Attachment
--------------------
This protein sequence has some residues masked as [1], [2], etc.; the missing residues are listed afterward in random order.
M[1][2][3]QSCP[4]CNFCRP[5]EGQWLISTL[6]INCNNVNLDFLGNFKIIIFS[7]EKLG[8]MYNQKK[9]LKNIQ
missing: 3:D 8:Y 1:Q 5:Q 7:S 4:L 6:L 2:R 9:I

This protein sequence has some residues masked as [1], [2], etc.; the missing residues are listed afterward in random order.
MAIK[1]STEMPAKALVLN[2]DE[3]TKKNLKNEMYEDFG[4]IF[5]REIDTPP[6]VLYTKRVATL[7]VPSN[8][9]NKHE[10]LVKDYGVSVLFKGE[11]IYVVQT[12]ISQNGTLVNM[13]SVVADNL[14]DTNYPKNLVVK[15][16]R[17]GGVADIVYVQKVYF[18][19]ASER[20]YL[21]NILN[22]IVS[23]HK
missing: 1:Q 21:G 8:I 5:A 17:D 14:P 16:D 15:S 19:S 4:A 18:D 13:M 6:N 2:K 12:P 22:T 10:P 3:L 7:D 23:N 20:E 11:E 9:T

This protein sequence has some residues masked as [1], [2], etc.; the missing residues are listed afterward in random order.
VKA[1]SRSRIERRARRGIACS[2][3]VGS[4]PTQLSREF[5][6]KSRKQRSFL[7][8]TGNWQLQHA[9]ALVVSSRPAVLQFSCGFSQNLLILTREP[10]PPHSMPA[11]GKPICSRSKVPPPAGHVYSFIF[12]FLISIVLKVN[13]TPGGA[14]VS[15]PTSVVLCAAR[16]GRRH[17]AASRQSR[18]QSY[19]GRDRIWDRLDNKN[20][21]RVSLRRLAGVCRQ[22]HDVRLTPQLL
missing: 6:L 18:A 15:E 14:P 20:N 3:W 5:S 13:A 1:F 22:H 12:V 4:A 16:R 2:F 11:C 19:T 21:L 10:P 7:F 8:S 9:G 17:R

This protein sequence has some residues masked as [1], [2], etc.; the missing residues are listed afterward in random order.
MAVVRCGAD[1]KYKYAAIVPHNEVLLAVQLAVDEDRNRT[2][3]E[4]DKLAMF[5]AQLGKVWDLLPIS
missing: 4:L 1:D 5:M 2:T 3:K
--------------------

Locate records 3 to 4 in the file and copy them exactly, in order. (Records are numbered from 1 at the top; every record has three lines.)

This protein sequence has some residues masked as [1], [2], etc.; the missing residues are listed afterward in random order.
VKA[1]SRSRIERRARRGIACS[2][3]VGS[4]PTQLSREF[5][6]KSRKQRSFL[7][8]TGNWQLQHA[9]ALVVSSRPAVLQFSCGFSQNLLILTREP[10]PPHSMPA[11]GKPICSRSKVPPPAGHVYSFIF[12]FLISIVLKVN[13]TPGGA[14]VS[15]PTSVVLCAAR[16]GRRH[17]AASRQSR[18]QSY[19]GRDRIWDRLDNKN[20][21]RVSLRRLAGVCRQ[22]HDVRLTPQLL
missing: 6:L 18:A 15:E 14:P 20:N 3:W 5:S 13:A 1:F 22:H 12:V 4:A 16:R 2:F 11:C 19:T 21:L 10:P 7:F 8:S 9:G 17:R

This protein sequence has some residues masked as [1], [2], etc.; the missing residues are listed afterward in random order.
MAVVRCGAD[1]KYKYAAIVPHNEVLLAVQLAVDEDRNRT[2][3]E[4]DKLAMF[5]AQLGKVWDLLPIS
missing: 4:L 1:D 5:M 2:T 3:K